Well its more just to get a ballpark figure. Each downtown of course is going to be a different size landwise, pop wise, etc.
mike, the incocnsistencies in how different cities define their "downtowns" vary so dramtically that there is no such thing as getting "ballpark figures".

this endeavor is meaningless and it will always be meanignless unless someone comes up with a way to consistently define and determine what exactly is "downtown" for all of the major cities around the country, and indeed around the world.
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  #29  
Old Posted Dec 6, 2006, 6:33 AM
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Steely, you're absolutely right. People can post stuff and have fun, but the comparisons are totally worthless otherwise.

Even if the boundaries are roughly similar, there's still the wildly different accuracy and comprehensiveness of information sources. And most people who quote statistics don't really understand the numbers they're using. (seventyteen percent of them in fact)
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  #30  
Old Posted Dec 6, 2006, 7:35 AM
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Quote:
Originally Posted by furrycanuck
About 30,000 live in the downtown (defined as the communities of Downtown, West Downtown, Downtown East Village, Chinatown, Eau Claire and Beltline); about 120,000 live within 5 km of the CBD.
that is seriously pushing the definition of 'downtown'.....calgary's downtown population is generally considered to be about 13 000...with another few thousand in eau claire and chinatown, i believe....correct me if i am wrong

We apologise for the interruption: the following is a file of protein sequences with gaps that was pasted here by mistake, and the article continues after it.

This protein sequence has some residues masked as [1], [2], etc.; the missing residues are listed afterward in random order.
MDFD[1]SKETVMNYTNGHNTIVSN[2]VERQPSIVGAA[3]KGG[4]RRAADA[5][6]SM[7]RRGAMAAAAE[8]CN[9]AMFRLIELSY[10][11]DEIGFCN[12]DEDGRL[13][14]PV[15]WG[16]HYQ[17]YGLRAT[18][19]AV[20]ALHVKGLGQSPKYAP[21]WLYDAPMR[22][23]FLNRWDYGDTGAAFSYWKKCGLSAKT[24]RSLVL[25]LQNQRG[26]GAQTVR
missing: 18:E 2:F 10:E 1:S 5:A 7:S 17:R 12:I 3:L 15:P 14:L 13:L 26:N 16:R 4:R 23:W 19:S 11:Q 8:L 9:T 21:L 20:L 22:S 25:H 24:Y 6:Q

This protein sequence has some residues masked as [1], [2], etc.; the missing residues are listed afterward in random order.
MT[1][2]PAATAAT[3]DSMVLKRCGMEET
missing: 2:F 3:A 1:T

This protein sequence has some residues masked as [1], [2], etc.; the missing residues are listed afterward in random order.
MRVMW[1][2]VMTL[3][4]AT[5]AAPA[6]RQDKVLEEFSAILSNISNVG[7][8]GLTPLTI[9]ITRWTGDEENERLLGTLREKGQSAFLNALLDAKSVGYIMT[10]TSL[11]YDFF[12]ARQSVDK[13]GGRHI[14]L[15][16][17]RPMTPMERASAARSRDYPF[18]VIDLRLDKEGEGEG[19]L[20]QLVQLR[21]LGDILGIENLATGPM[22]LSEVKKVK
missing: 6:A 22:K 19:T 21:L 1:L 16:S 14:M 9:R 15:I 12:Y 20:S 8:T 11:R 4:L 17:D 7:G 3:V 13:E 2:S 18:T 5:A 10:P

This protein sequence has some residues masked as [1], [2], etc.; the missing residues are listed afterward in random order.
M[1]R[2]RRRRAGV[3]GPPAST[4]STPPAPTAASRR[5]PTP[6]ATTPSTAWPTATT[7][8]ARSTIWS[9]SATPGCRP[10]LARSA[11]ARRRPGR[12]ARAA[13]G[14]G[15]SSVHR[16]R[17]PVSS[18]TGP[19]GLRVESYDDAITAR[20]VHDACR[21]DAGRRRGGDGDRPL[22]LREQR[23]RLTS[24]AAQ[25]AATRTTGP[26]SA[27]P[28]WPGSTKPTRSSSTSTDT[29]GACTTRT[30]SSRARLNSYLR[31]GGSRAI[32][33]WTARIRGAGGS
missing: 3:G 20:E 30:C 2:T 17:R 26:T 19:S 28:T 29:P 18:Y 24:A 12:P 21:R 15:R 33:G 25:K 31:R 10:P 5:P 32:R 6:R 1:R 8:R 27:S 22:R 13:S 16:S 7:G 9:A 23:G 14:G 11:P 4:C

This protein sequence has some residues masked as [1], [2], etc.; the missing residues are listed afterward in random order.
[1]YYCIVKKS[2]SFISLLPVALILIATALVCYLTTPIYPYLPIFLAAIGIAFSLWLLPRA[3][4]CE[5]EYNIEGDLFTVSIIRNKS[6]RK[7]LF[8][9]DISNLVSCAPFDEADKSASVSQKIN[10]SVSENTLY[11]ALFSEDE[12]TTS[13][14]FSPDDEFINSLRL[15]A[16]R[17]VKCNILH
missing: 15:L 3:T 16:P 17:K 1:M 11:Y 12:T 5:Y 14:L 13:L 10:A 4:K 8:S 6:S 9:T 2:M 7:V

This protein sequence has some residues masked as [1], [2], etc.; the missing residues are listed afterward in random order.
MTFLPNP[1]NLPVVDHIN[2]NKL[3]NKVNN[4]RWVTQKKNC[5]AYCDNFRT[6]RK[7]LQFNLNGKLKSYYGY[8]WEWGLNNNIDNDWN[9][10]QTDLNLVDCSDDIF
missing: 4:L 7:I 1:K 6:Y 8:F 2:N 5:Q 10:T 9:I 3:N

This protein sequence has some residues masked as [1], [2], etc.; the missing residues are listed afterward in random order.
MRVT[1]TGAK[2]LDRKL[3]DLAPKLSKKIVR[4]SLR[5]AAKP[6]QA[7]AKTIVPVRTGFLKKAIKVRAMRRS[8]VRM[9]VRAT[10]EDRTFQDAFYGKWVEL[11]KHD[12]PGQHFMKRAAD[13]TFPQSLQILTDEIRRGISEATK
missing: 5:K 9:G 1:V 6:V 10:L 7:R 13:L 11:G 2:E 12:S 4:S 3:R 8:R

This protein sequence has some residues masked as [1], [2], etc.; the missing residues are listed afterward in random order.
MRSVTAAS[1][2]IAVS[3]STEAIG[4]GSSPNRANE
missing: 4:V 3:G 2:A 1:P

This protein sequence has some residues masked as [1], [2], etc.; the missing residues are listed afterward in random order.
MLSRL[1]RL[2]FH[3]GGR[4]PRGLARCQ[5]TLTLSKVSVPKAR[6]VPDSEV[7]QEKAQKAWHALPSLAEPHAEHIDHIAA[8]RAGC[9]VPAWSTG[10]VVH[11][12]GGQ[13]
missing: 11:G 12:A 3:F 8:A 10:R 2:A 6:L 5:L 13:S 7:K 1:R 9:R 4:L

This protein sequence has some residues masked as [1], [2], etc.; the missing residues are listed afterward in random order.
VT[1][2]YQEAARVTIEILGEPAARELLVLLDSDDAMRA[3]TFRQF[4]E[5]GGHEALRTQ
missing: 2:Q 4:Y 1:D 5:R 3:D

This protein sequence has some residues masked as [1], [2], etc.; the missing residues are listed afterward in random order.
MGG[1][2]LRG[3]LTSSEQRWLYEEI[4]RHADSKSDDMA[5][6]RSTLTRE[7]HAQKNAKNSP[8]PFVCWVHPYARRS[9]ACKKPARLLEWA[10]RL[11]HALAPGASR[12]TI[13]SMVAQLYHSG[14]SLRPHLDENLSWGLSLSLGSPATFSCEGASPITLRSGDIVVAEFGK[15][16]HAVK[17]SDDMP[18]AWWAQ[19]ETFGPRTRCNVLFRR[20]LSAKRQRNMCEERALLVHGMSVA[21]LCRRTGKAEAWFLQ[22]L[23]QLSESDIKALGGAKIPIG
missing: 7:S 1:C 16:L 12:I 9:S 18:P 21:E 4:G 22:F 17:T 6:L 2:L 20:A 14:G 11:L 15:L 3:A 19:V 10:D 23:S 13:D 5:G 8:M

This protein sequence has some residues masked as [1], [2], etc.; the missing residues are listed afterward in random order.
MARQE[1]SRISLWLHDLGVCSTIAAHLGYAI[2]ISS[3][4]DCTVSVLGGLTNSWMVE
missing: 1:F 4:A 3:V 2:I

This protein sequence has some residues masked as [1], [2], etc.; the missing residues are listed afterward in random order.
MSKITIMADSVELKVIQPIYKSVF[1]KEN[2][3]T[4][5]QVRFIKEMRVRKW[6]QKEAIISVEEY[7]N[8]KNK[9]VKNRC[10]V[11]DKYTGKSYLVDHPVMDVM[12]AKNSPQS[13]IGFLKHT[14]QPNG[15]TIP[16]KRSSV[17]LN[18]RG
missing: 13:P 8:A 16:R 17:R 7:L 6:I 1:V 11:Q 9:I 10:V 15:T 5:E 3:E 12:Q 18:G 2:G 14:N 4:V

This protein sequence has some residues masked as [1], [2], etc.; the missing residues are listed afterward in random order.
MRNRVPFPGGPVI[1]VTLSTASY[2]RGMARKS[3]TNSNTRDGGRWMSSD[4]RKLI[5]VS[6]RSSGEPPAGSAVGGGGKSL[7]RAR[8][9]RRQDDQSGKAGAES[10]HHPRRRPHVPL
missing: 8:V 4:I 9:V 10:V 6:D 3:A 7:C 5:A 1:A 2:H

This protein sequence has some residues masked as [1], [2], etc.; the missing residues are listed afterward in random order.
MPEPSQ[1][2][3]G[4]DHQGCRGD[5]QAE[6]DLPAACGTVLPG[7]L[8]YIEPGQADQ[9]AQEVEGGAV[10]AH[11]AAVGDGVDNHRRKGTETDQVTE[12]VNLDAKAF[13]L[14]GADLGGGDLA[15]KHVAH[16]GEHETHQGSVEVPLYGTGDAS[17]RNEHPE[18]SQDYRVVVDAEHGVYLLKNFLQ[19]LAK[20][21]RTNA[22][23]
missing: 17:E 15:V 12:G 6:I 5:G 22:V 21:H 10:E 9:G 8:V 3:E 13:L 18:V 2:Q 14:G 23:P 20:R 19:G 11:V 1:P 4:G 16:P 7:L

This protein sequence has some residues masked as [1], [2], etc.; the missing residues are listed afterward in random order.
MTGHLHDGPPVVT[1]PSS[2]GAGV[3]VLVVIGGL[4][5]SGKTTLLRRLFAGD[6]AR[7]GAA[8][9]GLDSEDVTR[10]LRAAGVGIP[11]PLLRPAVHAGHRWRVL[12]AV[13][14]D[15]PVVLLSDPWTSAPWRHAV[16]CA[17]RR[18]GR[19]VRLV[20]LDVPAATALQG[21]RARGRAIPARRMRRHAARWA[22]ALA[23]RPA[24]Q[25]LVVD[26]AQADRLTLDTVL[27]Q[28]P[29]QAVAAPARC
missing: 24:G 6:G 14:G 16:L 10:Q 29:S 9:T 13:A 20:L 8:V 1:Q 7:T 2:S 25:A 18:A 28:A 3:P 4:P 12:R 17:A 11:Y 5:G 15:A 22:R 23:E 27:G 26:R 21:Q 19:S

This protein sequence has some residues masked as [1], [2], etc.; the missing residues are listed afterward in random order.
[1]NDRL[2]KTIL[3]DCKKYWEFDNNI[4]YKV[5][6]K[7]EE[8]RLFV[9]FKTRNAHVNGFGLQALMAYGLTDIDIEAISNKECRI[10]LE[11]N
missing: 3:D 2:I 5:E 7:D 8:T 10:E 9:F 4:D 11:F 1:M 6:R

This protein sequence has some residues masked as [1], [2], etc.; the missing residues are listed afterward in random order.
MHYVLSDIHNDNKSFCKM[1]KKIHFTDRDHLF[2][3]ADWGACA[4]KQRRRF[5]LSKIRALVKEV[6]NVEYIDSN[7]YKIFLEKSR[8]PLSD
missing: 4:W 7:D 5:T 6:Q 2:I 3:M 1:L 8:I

for winnipeg:

CMA: 715 000

downtown residential: 14 000 (the actual downtown)

downtown employment: 70 000

Last edited by trueviking; Dec 6, 2006 at 8:14 AM.
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  #31  
Old Posted Dec 6, 2006, 7:35 AM
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here's a link with some old data...still worth a look.

http://www.demographia.com/db-intlcbddens.htm
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  #32  
Old Posted Dec 6, 2006, 7:47 AM
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Demographia...the lair of an evil city hater with an agenda... I suggest that this isn't a reliable source.
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  #33  
Old Posted Dec 6, 2006, 10:08 AM
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Quote:
Originally Posted by Steely Dan
mike, the incocnsistencies in how different cities define their "downtowns" vary so dramtically that there is no such thing as getting "ballpark figures".

this endeavor is meaningless and it will always be meanignless unless someone comes up with a way to consistently define and determine what exactly is "downtown" for all of the major cities around the country, and indeed around the world.
I had typed something very similar, but lost it when the forum was acting up, today.

That's exactly the case. These comparisons are apples to oranges unless there's some consistency. The ONLY decent thread that ever accurately compared inner-city/downtown populations was the one that showed the population and density of each city's inner 25 square miles. Anything else is just ridiculous.
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  #34  
Old Posted Dec 6, 2006, 3:30 PM
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I read that Seattle's downtown population is around 33,000; the downtown employment number was around 160,000 or so. Just something I found online while reading an article about Seattle's mayor wanting to double the downtown population within the next few years. I'm not sure what boundaries they used for this so I'll have to look into it.
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  #35  
Old Posted Dec 6, 2006, 4:29 PM
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I still find the stats interesting, because it does give you a estimated figure, no matter how off the boundaries are from one another.

It does not have to be written in stone Just gives you a general idea of the area.
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  #36